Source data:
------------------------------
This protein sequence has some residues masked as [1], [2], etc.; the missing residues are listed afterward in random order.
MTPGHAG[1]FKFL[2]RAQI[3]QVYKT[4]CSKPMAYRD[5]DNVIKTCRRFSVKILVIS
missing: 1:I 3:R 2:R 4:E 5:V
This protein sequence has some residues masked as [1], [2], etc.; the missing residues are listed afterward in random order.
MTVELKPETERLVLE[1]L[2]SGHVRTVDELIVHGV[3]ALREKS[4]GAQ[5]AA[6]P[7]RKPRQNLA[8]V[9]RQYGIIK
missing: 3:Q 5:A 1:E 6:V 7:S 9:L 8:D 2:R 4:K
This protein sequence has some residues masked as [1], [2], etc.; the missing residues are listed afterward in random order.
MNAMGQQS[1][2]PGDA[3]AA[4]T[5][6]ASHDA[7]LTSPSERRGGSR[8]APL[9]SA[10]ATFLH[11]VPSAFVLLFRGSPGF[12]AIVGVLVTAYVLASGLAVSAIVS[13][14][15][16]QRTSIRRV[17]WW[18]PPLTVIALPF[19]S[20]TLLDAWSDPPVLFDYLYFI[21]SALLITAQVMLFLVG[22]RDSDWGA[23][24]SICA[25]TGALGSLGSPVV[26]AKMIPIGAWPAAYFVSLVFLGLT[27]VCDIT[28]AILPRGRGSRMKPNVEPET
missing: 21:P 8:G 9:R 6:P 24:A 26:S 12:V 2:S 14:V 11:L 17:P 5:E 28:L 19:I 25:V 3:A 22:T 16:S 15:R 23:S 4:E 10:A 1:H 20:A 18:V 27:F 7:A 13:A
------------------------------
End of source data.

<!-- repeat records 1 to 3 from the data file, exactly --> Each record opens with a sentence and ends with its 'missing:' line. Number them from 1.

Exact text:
This protein sequence has some residues masked as [1], [2], etc.; the missing residues are listed afterward in random order.
MTPGHAG[1]FKFL[2]RAQI[3]QVYKT[4]CSKPMAYRD[5]DNVIKTCRRFSVKILVIS
missing: 1:I 3:R 2:R 4:E 5:V
This protein sequence has some residues masked as [1], [2], etc.; the missing residues are listed afterward in random order.
MTVELKPETERLVLE[1]L[2]SGHVRTVDELIVHGV[3]ALREKS[4]GAQ[5]AA[6]P[7]RKPRQNLA[8]V[9]RQYGIIK
missing: 3:Q 5:A 1:E 6:V 7:S 9:L 8:D 2:R 4:K
This protein sequence has some residues masked as [1], [2], etc.; the missing residues are listed afterward in random order.
MNAMGQQS[1][2]PGDA[3]AA[4]T[5][6]ASHDA[7]LTSPSERRGGSR[8]APL[9]SA[10]ATFLH[11]VPSAFVLLFRGSPGF[12]AIVGVLVTAYVLASGLAVSAIVS[13][14][15][16]QRTSIRRV[17]WW[18]PPLTVIALPF[19]S[20]TLLDAWSDPPVLFDYLYFI[21]SALLITAQVMLFLVG[22]RDSDWGA[23][24]SICA[25]TGALGSLGSPVV[26]AKMIPIGAWPAAYFVSLVFLGLT[27]VCDIT[28]AILPRGRGSRMKPNVEPET
missing: 21:P 8:G 9:R 6:P 24:A 26:S 12:V 2:S 14:V 11:L 17:P 5:E 28:L 19:I 25:V 3:A 22:T 16:S 15:R 23:S 4:E 10:A 1:H 20:A 18:V 27:F 7:A 13:A